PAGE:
The New Year began for Christians in the Middle East in the same manner as the last one had ended: twenty-one Egyptian Christians were murdered in a bomb attack in Alexandria, just weeks after more than fifty Iraqi Catholics had been slaughtered inside their church by Islamic terrorists. Perhaps all this is best described as the work of some crazed, gruesome optician, because while Christians in Islamic states have suffered for decades now much of the world, including and sometimes particularly the Christian world, seemed blind to what was going on. It has taken the horrors of Egypt and Iraq to clear the vision of at least some who prefer political myopia.
Let’s be clear why these innocent men, women and children were slain while at prayer in Egypt and in Iraq. Militant Muslims at best grudgingly tolerate Christianity and often see it as a foreign, western, heretical cancer that has to be removed from the body of Islam. There are eight million Christians in Egypt, in a country of 70 million Muslims. They face daily persecution, regular violence, and a frequent refusal by the police and state to provide basic protection. In Iraq there has also been a determined attempt to provoke Christians into joining the virtual civil war between Sunni, Shiite and the rest. So far and to their great credit Christians have not retaliated.
What they have done, and what Christians have done throughout the Middle East, is to leave, resulting in the evaporation of an historic community that pre-dates Islam and has worshiped as followers of Christ while those who knew Him personally were still alive. One of the horrible ironies of the Iraqi situation is that under Saddam Hussein Christians were not singled out for persecution and even enjoyed religious toleration in what was – contrary to what some would have believe – a secular state where religious fundamentalism was not only controlled but vehemently rejected.
Syria has a similar approach and the thriving Christian community, around 10 per cent of the population, is part of the fabric of the country. The same applies to a large extent in Jordan. In Egypt the situation was different in the past, but the rise in Islamic fundamentalism has made sure that Christians face a difficult time. In Saudi Arabia it is illegal to announce one`s Christianity and virtually impossible to live as a Christian.
Palestine is more complex. Christians and Muslims co-existed in the area and continued to do so long after Israel was created in 1948. Christians left more often than Muslims because they tended to be more educated, were less attached to the notion of “the land” and had more connections in and familiarity with the west.
Today there are still numerous parts of the West Bank where Palestinian Christians live equal and full lives but, tragically, Islamic fundamentalism here and especially in Gaza has created a whole sea of problems and many Christians would rather swim to a foreign shore than drown at home. Supporters of Israel will argue that the Christian exodus from towns such as Bethlehem is all the fault of Islam, enemies of the Jewish state will tell you it’s about Israeli aggression. Truth is it’s a combination of both.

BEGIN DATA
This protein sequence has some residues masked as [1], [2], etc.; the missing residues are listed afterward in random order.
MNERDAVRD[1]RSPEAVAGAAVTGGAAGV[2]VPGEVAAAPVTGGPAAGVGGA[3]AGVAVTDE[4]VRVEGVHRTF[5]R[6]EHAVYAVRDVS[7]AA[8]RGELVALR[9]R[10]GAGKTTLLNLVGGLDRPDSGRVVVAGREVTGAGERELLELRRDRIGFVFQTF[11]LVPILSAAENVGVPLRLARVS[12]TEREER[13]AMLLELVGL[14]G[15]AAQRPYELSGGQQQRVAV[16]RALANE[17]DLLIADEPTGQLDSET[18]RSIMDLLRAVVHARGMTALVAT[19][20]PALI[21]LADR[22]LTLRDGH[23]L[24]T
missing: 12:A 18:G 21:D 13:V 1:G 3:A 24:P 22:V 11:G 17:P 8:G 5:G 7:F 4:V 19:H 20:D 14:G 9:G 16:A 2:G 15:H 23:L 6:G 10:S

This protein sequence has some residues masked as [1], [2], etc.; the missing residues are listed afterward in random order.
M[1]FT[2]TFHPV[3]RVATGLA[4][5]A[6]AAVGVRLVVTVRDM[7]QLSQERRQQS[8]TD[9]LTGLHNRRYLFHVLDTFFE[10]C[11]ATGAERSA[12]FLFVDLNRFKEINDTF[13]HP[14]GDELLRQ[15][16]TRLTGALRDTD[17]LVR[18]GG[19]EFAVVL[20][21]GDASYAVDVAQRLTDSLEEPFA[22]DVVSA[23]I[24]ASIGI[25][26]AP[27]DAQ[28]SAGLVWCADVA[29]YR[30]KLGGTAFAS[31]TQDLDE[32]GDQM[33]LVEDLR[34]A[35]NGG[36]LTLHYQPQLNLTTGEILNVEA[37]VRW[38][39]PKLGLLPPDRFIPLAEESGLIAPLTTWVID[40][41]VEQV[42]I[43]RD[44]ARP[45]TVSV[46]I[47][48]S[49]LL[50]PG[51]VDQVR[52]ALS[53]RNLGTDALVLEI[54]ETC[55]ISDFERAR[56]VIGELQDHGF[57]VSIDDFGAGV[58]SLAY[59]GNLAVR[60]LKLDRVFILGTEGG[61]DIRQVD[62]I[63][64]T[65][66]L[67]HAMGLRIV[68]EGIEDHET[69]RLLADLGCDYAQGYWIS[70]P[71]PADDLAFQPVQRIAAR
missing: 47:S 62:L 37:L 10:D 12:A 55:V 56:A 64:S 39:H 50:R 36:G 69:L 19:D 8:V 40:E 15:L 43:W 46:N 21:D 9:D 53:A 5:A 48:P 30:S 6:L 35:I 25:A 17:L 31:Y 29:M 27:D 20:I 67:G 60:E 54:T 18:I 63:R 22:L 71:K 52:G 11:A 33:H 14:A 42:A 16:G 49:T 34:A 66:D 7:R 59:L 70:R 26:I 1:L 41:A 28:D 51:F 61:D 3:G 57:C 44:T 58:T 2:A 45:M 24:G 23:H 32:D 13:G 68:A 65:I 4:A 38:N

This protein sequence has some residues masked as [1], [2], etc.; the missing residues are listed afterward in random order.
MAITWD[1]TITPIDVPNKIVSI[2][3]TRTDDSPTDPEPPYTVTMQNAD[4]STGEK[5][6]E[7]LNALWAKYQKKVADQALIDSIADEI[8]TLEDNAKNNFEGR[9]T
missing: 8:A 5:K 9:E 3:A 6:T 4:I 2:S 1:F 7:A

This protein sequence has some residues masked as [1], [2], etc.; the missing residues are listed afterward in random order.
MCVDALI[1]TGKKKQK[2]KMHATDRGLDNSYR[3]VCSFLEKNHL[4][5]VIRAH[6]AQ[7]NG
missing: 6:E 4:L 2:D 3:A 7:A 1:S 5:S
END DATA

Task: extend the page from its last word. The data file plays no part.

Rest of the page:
Outside of the Arab world the situation also varies. Pakistan has become a living hell for Christians, with this small and often besieged community blamed for everything from political problems to natural disasters. As of now, a 45-year-old mother of five children has been sentenced to death for blasphemy, because as a Christian she refused to revere the prophet Mohammad. Christians have been beaten to death for merely praying and blasphemy laws are used to arrest and torture them. In Indonesia there is far more civility but Muslim extremist groups have been responsible for the murder of Christians, including the beheading of young girls on their way to school. In Iran Christians face regular persecution, in sub-Saharan Africa an increasingly militant Islam and a flow of Saudi money and Jihadist propaganda had led to internecine strife and downright pogroms. Then we have Europe.
There is increasing evidence that in Muslim-dominated areas of France, Sweden, Britain, Holland, Germany and Denmark Christians are insulted, threatened, spat at and told that they have to leave. Not the stuff of churches being destroyed and worshipers killed but a tremendously worrying sign of the shape of things to come. The future? It depends on the fortitude, honesty and consistency of the west, because it is in North America, Europe and Australia where there is sufficient money and influence to change the situation for largely powerless Christians in Islamic nations.
This, however, will require the courage to name the culprits and ignore calls for political correctness. Because Christians have a right to live and worship wherever they want - a desire that is only extreme to an extremist.
Michael Coren is a broadcaster and writer living in Toronto, Canada. He writes for MercatorNet.com, from where this article is adapted with permission.